CHICAGO—When there’s no violent storm, no real shipwreck, and no live seagulls, it’s a bit of a stretch to convey the kind of sea-world setting of the 1989 Walt Disney movie “The Little Mermaid.” But Music Theater Works comes through with a terrific job of conveying a seashore and the kind of underwater world that one experiences in the animated film. More importantly, a show like “The Little Mermaid” is a delight that offers positive and inspirational affirmation.
From Story to Movie to MusicalIndeed, there are plenty of water-logged items hanging from the theater’s rafters, (the set designed by Shane Cinal and Ellen Marcus, with shimmering lighting by Andrew Meyers), and a hint of salt in the air to suggest that we are no longer in a city environment.
With a book by Doug Wright, this theatrical revival is an enchanting delight for kids and their families. The tale revolves around a teenage mermaid princess, Ariel, who is intrigued by the humanity’s world of and wants to explore the land above the sea.
Performers on a Sea StageWhile it’s important to convey an oceanic atmosphere, the most captivating aspect about this show are the performers, some of whom have to portray undulating shell creatures without vertebrae. On the side of evil there’s the horrible sea witch, Ursula, portrayed with great relish by Caroline Lyell, assisted by Gus Franchere as Flotsam, and Anakin White as Jetsam.
On the side of good there is golden-voiced Joselle Reyes as Ariel and her friends Scuttle, portrayed by Clayton Cross; Sebastian played by Wesley Anthony Clerge; Flounder, in a nice turn by Eloise Mulliken; and Ariel’s love interest, Prince Eric, played by a compelling and velvety-voiced Nathan Karnik.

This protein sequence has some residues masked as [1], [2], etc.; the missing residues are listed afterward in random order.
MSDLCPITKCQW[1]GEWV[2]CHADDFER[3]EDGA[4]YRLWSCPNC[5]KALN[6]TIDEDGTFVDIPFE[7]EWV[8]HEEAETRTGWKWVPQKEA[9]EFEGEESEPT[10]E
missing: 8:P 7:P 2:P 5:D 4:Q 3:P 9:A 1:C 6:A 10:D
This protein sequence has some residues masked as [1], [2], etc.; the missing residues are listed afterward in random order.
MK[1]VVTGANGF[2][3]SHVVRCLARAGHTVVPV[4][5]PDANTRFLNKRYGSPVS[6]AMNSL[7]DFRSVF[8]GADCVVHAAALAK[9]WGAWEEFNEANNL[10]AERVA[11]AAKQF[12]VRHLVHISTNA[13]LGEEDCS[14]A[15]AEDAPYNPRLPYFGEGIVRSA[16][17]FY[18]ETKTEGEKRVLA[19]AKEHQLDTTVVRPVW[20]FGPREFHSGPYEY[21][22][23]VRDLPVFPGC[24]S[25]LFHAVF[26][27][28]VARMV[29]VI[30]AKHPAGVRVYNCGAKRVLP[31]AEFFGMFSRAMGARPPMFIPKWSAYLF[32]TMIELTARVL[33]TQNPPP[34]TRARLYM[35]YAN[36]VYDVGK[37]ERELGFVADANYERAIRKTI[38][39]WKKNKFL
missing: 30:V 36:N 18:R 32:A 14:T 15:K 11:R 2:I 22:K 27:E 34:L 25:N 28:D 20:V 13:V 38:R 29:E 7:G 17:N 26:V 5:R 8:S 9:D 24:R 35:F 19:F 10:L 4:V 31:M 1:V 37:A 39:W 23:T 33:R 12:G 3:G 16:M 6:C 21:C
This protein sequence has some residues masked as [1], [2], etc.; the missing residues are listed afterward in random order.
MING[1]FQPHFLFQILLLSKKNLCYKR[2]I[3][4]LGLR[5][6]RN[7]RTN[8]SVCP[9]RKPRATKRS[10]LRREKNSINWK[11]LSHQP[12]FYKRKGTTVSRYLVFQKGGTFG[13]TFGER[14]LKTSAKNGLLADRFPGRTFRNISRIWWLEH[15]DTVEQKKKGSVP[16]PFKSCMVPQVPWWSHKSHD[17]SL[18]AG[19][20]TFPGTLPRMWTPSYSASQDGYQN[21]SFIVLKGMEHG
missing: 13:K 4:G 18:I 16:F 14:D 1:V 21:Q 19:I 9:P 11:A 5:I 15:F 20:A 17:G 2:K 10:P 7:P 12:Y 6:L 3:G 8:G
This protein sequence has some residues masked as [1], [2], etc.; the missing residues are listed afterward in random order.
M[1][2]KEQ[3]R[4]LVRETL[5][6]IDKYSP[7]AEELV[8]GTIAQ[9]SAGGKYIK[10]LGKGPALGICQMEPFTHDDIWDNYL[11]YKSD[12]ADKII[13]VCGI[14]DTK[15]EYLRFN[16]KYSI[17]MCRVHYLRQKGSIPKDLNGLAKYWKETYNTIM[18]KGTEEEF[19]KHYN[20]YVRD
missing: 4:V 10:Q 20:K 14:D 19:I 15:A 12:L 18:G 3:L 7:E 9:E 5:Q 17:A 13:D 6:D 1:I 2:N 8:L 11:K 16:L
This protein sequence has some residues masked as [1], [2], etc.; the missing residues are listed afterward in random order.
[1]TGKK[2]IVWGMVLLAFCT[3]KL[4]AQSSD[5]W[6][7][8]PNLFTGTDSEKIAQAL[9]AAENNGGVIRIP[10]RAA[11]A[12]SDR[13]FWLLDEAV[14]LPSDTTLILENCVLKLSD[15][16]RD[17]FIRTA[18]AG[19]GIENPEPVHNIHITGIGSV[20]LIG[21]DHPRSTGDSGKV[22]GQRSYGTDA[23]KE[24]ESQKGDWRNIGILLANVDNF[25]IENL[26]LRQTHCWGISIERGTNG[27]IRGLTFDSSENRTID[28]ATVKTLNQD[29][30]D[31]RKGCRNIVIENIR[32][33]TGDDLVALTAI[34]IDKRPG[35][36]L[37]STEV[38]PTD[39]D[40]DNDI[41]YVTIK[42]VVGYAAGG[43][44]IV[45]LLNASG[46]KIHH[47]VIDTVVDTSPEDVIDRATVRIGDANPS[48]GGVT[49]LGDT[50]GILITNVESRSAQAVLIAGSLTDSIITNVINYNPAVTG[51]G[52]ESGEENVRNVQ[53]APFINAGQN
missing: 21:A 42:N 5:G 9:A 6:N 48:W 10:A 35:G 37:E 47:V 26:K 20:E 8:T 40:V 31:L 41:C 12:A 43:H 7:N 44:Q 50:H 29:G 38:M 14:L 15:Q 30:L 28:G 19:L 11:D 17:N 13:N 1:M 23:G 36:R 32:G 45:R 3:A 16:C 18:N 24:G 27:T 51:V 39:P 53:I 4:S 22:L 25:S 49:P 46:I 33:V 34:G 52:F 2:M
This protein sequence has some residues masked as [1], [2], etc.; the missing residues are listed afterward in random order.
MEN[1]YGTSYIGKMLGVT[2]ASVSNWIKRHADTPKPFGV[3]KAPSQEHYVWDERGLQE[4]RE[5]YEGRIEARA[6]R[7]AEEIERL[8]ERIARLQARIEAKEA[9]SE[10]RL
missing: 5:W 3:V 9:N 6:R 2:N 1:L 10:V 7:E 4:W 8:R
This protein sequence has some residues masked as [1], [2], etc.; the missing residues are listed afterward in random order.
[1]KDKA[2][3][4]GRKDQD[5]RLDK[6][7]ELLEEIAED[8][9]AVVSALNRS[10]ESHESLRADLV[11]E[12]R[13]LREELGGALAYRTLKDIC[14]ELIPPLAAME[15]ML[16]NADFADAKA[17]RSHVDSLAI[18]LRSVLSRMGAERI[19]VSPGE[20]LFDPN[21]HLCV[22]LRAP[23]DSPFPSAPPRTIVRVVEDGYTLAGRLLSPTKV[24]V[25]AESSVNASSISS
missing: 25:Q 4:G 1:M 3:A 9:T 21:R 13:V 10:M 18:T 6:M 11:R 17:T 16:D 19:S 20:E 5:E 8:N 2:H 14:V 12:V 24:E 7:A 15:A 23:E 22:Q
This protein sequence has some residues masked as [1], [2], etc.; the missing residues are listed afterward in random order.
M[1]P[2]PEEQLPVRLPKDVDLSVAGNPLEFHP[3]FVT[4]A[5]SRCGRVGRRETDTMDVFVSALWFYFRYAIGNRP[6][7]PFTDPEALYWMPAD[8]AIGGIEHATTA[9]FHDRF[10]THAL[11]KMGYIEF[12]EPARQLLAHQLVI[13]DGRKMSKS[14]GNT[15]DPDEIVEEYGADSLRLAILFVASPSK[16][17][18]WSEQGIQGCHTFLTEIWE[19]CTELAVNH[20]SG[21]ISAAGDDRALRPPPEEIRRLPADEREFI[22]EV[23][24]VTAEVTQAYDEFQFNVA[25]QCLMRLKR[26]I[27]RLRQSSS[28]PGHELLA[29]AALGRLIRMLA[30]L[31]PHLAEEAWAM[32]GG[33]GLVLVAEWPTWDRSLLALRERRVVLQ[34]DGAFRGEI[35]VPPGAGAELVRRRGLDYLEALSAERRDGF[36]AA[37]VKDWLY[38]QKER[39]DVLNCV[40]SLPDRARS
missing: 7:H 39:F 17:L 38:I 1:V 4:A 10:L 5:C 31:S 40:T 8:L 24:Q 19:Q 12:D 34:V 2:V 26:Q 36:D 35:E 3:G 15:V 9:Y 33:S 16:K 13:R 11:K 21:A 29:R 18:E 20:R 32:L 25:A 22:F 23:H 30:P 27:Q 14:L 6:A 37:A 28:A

Since this “Mermaid” is a musical, there are plenty of engaging songs composed by Alan Menken with lyrics by Howard Ashman and Glen Slater, such as “Part of Your World,” “Poor Unfortunate Souls,” “Under The Sea,” and “Kiss The Girls.” These are led by music director Celia Villacres and are energized by Flaster and Matthew Weidenbener’s choreography.
For the Young and Not SoThe kids at the show I watched had the look of wondrous enjoyment on their faces as the magic of the spectacle unfolded. Indeed, the adult family members that accompanied the kids looked to be having a good time themselves. But while “The Little Mermaid” is fun entertainment, it also features important messages for youngsters.
For instance, the heroine of the story, Ariel, is courageous. She knows what she wants and is willing to sacrifice for love and freedom. The fantasy demonstrates that every sacrifice has a risk with its own reward.
It also teaches that, even though someone may have achieved a heroic feat such as that of the Mermaid’s saving the prince, they may not be compensated for it. It’s an encouragement to do what one believes is right even though one may not always receive a reward for the effort.
But the show isn’t just for kids. Adults, who also are inundated with poor entertainment choices, will also appreciate this production. Indeed, this show has a way of bringing out the child in everyone.